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Zoom is the new stage for LI one-act play festivals

Laurie Atlas and Carl DiMugno perform a scene

Laurie Atlas and Carl DiModugno perform a scene from “One Small Step,” a play by Tammy Green to be performed in a virtual edition of the Northport One-Act Play Festival. Credit: Tammy Green

"All the world’s a stage," Shakespeare famously wrote in "As You Like It," and the line has never rung truer than now. With the theater world pivoting in the Age of Zoom — and COVID 19 — to online productions, real-life backdrops have become the new norm. Two Long Island one-act play festivals, the long-running Northport showcase and Hicksville newcomer One House One Heart, are bringing local talent from their selected participants’ living rooms to yours.

"Many playwrights are adapting by writing more ‘Zoom-able’ pieces," says Michael Casano, a tech and industrial writing consultant from Greenlawn who has co-produced the Northport festival with Fort Salonga actor, producer and director Jo Ann Katz for 11 years. He made his own contribution, "Waiting for the Sun," about a marriage counselor whose "patients open up an unexpected door to her past," more monitor-friendly by revising the opening so that the characters meet in an online tele-therapy session.

"The rewrite made the play more relatable, since we've all had to make our own life adjustments given the unfortunate reality we are now living in," he says.


The playwrights of Northport's five other featured works (half the usual number), chosen from some 50 national submissions, got creative, too.

"In one, a cake goes back and forth between characters in different Zoom frames so we got two of the same cake to make it look like it was being passed off," Casano explains. In Bruce Menin’s "Luminous," which Katz directed, actors portraying romantically involved fireflies are filmed together — outside, wearing masks.

The purpose of the festival, Katz says, has been to unite the Long Island theater community and to give playwrights the chance to see their plays come off the page. "It’s not easy to develop the arc of the characters in 10 minutes. The writers can hear if the language flows or see if something works or doesn’t work on stage," says Katz, who also started a monthly table reading group which serves as a springboard for the one-act festival.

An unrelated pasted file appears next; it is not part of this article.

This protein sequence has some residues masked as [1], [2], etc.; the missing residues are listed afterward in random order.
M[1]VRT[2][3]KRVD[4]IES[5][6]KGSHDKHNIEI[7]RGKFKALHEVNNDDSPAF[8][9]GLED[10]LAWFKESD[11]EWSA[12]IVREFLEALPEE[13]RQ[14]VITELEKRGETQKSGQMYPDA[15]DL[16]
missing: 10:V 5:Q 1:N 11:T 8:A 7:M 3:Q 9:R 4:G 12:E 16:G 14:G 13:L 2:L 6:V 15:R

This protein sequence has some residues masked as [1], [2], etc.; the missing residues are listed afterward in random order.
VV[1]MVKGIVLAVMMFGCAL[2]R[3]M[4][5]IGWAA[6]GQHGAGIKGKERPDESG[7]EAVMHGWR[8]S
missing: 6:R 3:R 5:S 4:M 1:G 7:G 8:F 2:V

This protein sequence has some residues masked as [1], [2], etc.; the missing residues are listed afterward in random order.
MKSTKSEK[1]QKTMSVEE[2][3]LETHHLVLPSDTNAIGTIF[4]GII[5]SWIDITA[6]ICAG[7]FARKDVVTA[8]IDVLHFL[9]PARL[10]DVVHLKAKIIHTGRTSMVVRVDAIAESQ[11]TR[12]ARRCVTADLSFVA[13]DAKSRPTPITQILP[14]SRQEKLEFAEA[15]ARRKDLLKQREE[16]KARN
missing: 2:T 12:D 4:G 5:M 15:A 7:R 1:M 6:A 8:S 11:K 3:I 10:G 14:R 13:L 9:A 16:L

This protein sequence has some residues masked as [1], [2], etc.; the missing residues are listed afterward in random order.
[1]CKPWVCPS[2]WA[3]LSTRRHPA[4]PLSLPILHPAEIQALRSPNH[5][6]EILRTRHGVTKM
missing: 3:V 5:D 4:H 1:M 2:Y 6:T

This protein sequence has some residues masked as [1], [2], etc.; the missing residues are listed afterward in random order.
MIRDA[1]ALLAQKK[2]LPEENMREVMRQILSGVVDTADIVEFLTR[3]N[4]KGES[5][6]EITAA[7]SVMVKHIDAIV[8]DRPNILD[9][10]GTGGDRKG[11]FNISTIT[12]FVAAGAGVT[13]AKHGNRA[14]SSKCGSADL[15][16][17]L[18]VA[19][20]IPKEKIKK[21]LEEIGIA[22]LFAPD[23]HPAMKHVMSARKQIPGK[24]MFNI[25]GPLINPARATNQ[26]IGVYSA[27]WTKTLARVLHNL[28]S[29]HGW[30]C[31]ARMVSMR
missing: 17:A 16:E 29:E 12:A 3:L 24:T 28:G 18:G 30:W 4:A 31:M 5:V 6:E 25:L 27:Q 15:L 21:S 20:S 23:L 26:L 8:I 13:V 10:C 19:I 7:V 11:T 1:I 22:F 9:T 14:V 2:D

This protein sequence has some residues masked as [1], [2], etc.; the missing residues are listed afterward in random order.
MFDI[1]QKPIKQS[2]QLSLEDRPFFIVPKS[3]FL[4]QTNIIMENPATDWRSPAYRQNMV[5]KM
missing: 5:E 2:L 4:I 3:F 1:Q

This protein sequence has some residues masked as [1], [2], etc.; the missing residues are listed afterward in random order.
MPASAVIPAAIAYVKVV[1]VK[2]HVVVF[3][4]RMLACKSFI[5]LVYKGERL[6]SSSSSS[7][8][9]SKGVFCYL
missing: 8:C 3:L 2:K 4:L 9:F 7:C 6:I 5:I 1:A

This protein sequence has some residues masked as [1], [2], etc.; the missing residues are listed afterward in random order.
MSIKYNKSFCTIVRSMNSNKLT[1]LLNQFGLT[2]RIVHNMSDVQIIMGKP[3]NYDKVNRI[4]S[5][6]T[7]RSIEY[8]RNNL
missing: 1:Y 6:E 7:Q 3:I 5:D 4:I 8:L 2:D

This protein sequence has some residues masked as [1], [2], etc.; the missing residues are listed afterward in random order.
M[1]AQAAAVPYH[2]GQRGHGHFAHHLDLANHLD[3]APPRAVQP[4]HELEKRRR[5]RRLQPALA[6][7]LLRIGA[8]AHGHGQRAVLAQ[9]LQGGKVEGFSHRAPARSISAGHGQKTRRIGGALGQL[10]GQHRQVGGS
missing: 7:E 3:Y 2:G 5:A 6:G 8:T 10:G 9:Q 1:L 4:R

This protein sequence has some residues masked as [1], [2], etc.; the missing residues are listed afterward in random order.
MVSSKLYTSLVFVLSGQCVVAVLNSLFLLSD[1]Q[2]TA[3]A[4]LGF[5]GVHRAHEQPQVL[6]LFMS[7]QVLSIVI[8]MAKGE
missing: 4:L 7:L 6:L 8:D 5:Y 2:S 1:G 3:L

The fledgling One House One Heart festival evolved from the pandemic-themed Long Island Pause Monologues, the brainchild of Deborah Rupy, former president of Wantagh’s Eastline Theater, and her husband, Chris.

"During the shutdowns, many theater groups have turned to the classics. I love the classics but there wasn’t enough attention being paid to original work," says Rupy, who lives in Hicksville. "Life has changed; there has to be new stories. I thought what a nice pairing it would be to match some original pieces to the performers who suddenly had no outlet for their talents."

William Meurer, an actor from Seaford and participating writer in the Monologue series, shares Rupy’s passion for bringing never-before-seen material to the stage. He approached the couple with the idea of launching a 10-minute play festival on YouTube. After a late August call for submissions posted on Facebook, they received 80 plays from as far as New Zealand and responses from more than 200 people wanting to participate as actors and directors.

"It’s mind-boggling, the reach we got. We didn’t intend it to be worldwide," says Meurer.

"Fish Tank," a play by Aly Kantor, a teacher living in Massapequa Park whose previous writing credits were for elementary-age audiences, counts among the nine works being performed. "Nothing is more exciting than seeing another actor interpreting my words, finding nuances and bringing a piece to life," says Kantor. "It is truly collaborative, and that makes it feel more like ‘real theater’ than some of the other virtual projects I’ve been involved in since the pandemic began."

While the entries will be pretaped, Meurer notes One House One Heart will also include a live awards ceremony on Oct. 18 at 7 p.m. revealing the YouTube audience’s picks in a half-dozen categories.

Although they may fall short on the inherent intimacy of true live performance, the two festivals go far in sustaining Long Island’s theater community.

"We want to keep the passion for creativity going," Casano says. "I am confident people will watch the festival in our virtual forum, and I am confident it will satisfy their craving."

WHAT “Northport One-Act Play Festival”

WHEN 7:30 p.m. Oct. 2-10:30 p.m. Oct. 4

INFO $10; 631-223-8053,,

WHAT “One House, One Heart: A Festival of 10-Minute Plays”

WHEN | WHERE Oct. 9- 11 (plays premiere at 7 p.m. each night); awards ceremony 7 p.m. Oct. 18

INFO Free; One House Productions' YouTube page

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